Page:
Distance: 7.5 km
Duration: 7 h 53 min
Peak: 1398 m
Ascent: 1175 m
Descent: 52 m
An early start is essential when planning a hike up the Flower Ridge Trail. Our boots were on trail by 0700 h to beat the summer heat and take our time up the steady switchbacks. Our first wildlife sighting was a green frog (species unknown) on the staircase near the trailhead. An abundance of spotted coral root. livened up the forest floor. At 585 m, we took our first break at a lookout bump and pulled out compasses to practice taking bearings. The creek on the forest bench at 725 m was flowing strong and clear. We all had BeFree water filter bottles to be able to drink immediately, plus store water for later. The mosquitos started to bite us at the creek, a foreshadowing of the insect war to come. The nicer lookout at 800 m served as our lunch spot for a longer break. The air grew warmer for our final grind up to the ridge and we started to sweat. A few tarns dotted the terrain after we broke the ridge and hiked south to look for a good camp. There were many spots to choose from, and we selected a great site on a bump next to a flowing creek. There were durable surfaces for the tents and a few tall trees to hang our food. We only saw a few other humans that day and wondered who we would meet further down the ridge. The bugs at dinner were ferocious. We ate quickly then dove for the tents! Sunset was incredible and the night was perfectly clear for stargazing.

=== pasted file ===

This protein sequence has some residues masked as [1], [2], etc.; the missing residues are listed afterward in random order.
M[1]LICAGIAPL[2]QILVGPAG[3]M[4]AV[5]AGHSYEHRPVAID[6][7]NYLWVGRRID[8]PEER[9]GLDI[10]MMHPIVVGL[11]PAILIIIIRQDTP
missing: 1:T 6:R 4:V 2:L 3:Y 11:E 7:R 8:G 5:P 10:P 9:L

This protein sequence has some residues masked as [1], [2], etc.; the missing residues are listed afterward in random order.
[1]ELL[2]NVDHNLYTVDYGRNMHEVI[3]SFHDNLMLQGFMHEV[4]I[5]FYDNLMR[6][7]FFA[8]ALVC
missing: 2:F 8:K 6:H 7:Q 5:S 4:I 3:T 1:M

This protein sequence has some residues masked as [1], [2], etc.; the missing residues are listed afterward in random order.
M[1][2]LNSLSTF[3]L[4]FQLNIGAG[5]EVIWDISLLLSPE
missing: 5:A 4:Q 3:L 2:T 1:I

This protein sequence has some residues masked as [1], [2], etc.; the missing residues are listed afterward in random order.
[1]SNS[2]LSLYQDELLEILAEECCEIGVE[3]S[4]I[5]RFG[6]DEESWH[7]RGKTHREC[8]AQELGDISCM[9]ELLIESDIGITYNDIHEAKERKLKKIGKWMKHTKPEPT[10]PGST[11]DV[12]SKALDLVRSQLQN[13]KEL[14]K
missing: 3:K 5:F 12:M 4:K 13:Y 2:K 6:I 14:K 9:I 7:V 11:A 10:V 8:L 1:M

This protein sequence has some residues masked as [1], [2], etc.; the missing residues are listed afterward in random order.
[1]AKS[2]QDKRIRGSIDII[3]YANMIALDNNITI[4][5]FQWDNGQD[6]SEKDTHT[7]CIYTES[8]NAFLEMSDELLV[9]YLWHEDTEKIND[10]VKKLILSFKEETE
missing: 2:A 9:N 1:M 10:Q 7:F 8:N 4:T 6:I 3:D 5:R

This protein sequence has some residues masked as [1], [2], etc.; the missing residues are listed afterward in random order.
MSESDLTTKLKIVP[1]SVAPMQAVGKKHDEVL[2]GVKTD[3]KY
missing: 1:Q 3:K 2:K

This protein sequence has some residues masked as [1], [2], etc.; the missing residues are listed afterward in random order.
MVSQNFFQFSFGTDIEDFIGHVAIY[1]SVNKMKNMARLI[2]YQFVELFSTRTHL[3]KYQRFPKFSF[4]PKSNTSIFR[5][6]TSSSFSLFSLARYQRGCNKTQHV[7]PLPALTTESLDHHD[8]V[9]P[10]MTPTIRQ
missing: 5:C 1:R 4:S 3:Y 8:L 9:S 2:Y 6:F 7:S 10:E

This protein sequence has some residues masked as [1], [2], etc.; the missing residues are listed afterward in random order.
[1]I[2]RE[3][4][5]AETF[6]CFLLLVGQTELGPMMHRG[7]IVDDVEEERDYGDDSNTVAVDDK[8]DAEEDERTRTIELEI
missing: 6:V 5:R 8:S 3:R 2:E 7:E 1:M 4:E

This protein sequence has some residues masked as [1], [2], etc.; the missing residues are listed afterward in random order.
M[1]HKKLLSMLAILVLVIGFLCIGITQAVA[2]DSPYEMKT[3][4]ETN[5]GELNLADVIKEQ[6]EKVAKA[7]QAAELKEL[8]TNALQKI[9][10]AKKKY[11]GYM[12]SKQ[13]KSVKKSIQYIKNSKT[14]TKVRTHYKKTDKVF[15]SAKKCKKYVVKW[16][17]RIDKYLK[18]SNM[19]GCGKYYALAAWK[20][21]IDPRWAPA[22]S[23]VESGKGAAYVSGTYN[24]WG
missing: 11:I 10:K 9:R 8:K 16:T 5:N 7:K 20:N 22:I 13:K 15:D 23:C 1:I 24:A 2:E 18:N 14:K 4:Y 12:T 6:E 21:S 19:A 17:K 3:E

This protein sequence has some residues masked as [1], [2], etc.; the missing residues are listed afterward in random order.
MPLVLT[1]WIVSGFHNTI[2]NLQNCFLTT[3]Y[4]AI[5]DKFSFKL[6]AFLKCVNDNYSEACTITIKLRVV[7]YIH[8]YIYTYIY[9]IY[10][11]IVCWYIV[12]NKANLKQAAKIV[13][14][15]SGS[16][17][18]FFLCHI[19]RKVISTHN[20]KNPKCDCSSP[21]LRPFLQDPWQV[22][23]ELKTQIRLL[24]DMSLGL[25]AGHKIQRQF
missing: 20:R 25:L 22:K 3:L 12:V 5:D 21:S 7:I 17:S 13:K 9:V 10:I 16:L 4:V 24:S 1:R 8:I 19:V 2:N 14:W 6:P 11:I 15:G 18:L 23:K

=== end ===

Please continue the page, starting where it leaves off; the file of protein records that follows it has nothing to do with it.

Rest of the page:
Day 2: Basecamp to End of Ridge